Sanskrit tatoo fail

George Thompson gthomgt at GMAIL.COM
Sun Sep 4 23:01:04 UTC 2011

Dear List,

I had written a brief reply to your discussion yesterday on the
tattoes that I have been asked to write out for eager students over
the years, to be inscribed on their bodies forever, but apparently I
deleted that message by mistake.  In frustration at having wasted some
time on such a trivial matter -- requests from students for devanagari
versions of thier favorite lines from the Buddha or the Upanshads, or
lines from Socrates or Sappho in Greek, or Aurelius or Augiustine --
and given my other woes, I did't have the energy to do it again.

Sorry for that,


On Sat, Sep 3, 2011 at 10:25 AM, Herman Tull <hwtull at> wrote:
> Yes. Of course. Reading it late at night I ignored the prefix on the root. Te widely reported translation is "go with the flow.".
> Sent from my Verizon Wireless BlackBerry
> -----Original Message-----
> From: Robert Zydenbos <zydenbos at UNI-MUENCHEN.DE>
> Date: Sat, 3 Sep 2011 13:54:38
> To: <INDOLOGY at>
> Subject: Re: [INDOLOGY] Sanskrit tatoo fail
> On 03.09.11 07:25, Herman Tull wrote:
>  > [...]  A better image, however shows that it is not pravaaha, but
>  > "pravaaham"-the tattoo artist used (improperly) the anusvara to
>  > indicate the final of the accusative.  The grammar is still creaky:
>  > "One must go to the river"???
>  The grammar is all right, since anu-gam "to follow" is construed with
>  the accusative (cf. Boehtlingk and Roth's dictionary for examples): thus
>  anugacchatu pravaha? translates as "let one follow the flow" (though I
>  think "pravahamanugaccha" comes closer to GWTF).
>  On 03.09.11 09:22, Dominik Wujastyk wrote:
>  > See, Sanskrit is important and useful.
>  Tathastu.
>  > What interests me most about all this is that they don't want to know
>  > something from the Sanskrit tradition. [...]
>  >
>  > Is it that putting it in Sanskrit gives it some charm, or even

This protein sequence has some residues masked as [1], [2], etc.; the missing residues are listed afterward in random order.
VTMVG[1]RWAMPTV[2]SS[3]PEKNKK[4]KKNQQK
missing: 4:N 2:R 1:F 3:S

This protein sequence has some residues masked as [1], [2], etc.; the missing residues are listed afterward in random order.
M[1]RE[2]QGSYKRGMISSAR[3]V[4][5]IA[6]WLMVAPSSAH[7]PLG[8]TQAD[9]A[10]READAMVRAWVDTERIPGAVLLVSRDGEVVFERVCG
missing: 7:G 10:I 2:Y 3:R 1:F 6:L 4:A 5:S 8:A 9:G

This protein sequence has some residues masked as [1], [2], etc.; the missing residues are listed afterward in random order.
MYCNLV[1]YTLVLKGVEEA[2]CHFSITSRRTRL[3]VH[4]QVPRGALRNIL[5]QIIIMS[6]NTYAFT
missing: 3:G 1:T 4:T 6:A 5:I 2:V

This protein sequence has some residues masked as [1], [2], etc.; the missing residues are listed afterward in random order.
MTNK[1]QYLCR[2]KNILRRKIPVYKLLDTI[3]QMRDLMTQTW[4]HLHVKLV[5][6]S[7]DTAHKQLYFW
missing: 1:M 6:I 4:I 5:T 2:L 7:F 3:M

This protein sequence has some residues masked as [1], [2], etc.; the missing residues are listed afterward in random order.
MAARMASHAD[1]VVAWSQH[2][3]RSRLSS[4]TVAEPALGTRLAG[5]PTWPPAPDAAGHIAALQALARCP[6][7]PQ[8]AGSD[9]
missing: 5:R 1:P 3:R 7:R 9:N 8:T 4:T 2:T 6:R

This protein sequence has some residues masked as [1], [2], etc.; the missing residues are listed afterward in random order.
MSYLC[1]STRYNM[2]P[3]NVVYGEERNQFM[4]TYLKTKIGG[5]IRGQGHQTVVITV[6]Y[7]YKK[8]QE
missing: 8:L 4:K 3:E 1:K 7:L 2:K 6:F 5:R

>  > authority, that it wouldn't otherwise have?  Or do they want, rather,
>  > to suggest that "go with the flow" (henceforth GWTF) is really a
>  > Sanskrit saying?  Or that if Sanskrit is the Language of Truth, then
>  > something true (?) must have been said in Sanskrit, somewhere.
>  That seems to be what many of my students expect. They come to class
>  expecting to learn more about 'what is good', and if don't tell them
>  what is 'good' according to their wishful thinking, then I must be
>  'wrong'. (Fortunately they sometimes explicitly say so, which leads to
>  amusing discussions and gives me the opportunity to set things straight
>  and to be a greater guru than their gurus.)
>  In any case, Sanskrit is cool. My wife actually made a little bit of
>  money through a tattoo: a fellow wanted to have some rather
>  un-Sanskritic phrase tattooed on his arm, and he asked her to translate
>  the phrase and give the translation in "Sanskrit script" (sic). She
>  wrote back that she would do it only for a fee since, after all, she had
>  spent a good deal of time learning the language and wanted to see her
>  skill rewarded. He was decent and paid.
>  RZ
>  --
>  Prof. Dr. Robert J. Zydenbos
>  Department fuer Asienstudien - Institut fuer Indologie und Tibetologie
>  Ludwig-Maximilians-Universitaet Muenchen
>  Tel. (+49-89-) 2180-5782
>  Fax  (+49-89-) 2180-5827
>  Deutschland

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